A conversation on healthy building spaces, the difference between LEED and WELL, and people and buildings, with Darin Bernstein of Cushman & Wakefield.
Millen: Hello everyone and thank you for tuning into this conversation on wellness in the workplace. My name is Millen and I’m with Gridium. Commercial real estate buildings use Gridium’s data analytics to lower energy costs, manage utility bills and analyze work order data, including preventive maintenance.
Darin, introduce yourself.
Darin: Thanks Millen! My name is Darin Bernstein and I’m with Cushman & Wakefield as a Sustainability Project Manager. We are a group that focuses on Green Building consulting, WELL in the workplace and just general sustainability help for both our external and our internal clients.
Millen: That’s great! Yeah, and I know that at Gridium we’re very proud to work with some of the Cushman buildings here in California and I know that I’m looking forward to this conversation with you Darin about the WELL certification and how it relates to LEED certification.
So, part of this story will unfold and to lay out an agenda for our audience, we will start at this simple question: where did WELL start? And then we’ll go to… into the difference between LEED and WELL and how WELL is different. And then we’ll finally dig into some details on what WELL actually looks like.
Darin: Great! So Millen I have a question for you. If you had to guess, how much time do we spend indoors in your average day?
Millen: Ahh… good question. Let me see. It’s probably a lot, but you know (Laughs) I love… I love riding my bike, take advantage of the beautiful territory here around San Francisco. I don’t know… 80%?
Darin: Well, believe it or not, statistics are actually 90%…
Darin: …and I think that actually could be even higher if you think about it. I’d love to say that we are all able to take advantage of getting out a couple of hours per day and riding your bike, taking a walk…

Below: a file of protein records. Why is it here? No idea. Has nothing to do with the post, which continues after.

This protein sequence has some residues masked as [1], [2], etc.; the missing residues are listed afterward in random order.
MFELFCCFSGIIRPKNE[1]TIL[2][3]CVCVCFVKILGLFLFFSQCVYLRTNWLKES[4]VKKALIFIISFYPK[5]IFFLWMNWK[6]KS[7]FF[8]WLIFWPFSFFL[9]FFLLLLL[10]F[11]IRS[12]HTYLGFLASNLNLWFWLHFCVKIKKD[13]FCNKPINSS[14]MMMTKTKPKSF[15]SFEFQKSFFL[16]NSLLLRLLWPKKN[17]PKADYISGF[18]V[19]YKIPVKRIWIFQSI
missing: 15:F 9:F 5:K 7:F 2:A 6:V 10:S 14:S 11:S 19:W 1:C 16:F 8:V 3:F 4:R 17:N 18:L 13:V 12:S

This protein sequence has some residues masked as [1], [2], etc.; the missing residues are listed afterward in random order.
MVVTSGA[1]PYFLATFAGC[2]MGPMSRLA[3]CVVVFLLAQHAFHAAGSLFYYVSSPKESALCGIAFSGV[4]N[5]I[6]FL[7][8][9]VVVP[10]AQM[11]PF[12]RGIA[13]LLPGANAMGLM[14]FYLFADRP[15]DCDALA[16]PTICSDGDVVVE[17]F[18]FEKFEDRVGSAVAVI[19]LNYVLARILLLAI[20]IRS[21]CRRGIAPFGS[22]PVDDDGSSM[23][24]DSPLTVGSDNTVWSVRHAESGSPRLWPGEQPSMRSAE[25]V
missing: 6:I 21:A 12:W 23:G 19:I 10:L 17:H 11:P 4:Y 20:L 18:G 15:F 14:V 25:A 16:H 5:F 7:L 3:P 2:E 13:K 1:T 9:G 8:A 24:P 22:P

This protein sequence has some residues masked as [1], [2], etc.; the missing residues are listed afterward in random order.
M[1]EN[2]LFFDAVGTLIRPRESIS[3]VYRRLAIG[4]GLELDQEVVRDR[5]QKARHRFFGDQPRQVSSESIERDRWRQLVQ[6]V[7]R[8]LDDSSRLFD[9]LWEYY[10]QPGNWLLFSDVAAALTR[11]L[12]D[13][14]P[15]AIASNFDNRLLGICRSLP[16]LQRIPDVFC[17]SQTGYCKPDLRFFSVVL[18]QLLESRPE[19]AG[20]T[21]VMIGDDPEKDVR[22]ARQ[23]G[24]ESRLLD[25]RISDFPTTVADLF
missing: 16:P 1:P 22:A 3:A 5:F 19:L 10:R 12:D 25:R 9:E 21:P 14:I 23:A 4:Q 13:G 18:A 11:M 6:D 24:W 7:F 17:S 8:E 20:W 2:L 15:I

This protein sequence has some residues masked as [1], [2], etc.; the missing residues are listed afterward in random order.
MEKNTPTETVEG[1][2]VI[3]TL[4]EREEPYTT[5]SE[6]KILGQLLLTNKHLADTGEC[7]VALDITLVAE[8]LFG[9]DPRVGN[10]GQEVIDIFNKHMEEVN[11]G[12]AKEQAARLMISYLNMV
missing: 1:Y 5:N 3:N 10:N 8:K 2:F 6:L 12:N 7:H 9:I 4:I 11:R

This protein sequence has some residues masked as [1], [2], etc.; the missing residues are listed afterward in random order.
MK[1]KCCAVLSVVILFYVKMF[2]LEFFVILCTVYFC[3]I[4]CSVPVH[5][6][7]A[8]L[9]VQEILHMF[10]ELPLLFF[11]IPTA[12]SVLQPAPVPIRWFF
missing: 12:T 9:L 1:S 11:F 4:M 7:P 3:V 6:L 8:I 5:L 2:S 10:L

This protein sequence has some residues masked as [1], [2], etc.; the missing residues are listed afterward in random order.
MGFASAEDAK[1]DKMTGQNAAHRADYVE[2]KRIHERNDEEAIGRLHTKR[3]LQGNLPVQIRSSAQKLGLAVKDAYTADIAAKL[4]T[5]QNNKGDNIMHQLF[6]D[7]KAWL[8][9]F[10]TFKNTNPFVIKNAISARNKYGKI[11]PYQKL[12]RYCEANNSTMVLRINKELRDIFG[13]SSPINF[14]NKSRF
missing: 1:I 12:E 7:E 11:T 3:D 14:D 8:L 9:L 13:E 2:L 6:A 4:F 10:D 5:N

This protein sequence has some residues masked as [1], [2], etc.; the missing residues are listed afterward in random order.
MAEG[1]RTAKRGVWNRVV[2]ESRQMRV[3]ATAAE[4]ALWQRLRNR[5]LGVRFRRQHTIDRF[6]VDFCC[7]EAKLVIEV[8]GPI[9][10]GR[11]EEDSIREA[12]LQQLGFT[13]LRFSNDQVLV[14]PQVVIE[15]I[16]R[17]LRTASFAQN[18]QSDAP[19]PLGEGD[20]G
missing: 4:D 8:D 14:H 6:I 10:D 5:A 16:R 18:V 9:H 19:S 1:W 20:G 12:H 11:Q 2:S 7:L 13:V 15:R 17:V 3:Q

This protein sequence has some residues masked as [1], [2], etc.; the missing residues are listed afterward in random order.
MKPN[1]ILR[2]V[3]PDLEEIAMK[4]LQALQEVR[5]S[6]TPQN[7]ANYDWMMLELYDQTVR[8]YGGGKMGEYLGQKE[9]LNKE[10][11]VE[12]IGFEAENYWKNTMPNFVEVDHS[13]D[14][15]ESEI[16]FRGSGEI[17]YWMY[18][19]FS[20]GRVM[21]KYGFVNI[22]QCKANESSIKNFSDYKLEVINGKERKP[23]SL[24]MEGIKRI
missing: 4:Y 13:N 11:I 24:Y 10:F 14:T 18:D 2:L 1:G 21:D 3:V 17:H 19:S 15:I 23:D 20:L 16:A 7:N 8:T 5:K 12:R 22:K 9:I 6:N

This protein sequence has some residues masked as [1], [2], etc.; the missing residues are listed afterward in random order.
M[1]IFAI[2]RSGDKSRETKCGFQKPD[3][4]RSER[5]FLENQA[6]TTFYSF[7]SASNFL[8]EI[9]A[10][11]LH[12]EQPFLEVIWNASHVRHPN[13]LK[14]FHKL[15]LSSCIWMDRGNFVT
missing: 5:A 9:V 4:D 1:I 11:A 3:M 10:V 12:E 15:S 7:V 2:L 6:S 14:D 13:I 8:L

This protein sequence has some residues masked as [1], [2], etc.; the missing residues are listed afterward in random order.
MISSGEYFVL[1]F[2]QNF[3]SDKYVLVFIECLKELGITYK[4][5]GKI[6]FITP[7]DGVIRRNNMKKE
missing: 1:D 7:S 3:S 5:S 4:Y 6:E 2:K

Darin: …whatever it may be, but…
Darin: If you do the math, 90% of the day means that you’re just under 2 ½ hours outdoors and…
Millen: Yeah, that’s a good… it’s a good point.
Darin: …I mean… right. And we live in a place where, you know, the weather’s good most of the year. It’s not prohibitive to be outside most of the year. A lot of people don’t have the opportunity to stay outside for that long per day and… and WELL and just wellness in general, you know, realizes that we are going to be spending all of our time indoors, so, we need to make sure that that environment is both healthy, stimulating and also productive. So… that’s sort of how WELL and the WELL building standard came about.
Darin: So, WELL is really the next generation, the next iteration of sustainability in the workplace. But the primary difference between LEED and WELL is that WELL is focused on the people in the building rather than the systems put in place. So, WELL was formed in 2013 by the International WELL Building Institute, similar to how the USGBC… spawned the LEED rating system and the WELL certification system has 298 projects registered to date. Of note, 126 of those are in the US and the second highest number is actually 50 in China…
Darin: …which is indicative of a, you know, strong demand for healthy and sustainable spaces.
Millen: Yeah, that’s more projects than I would have expected.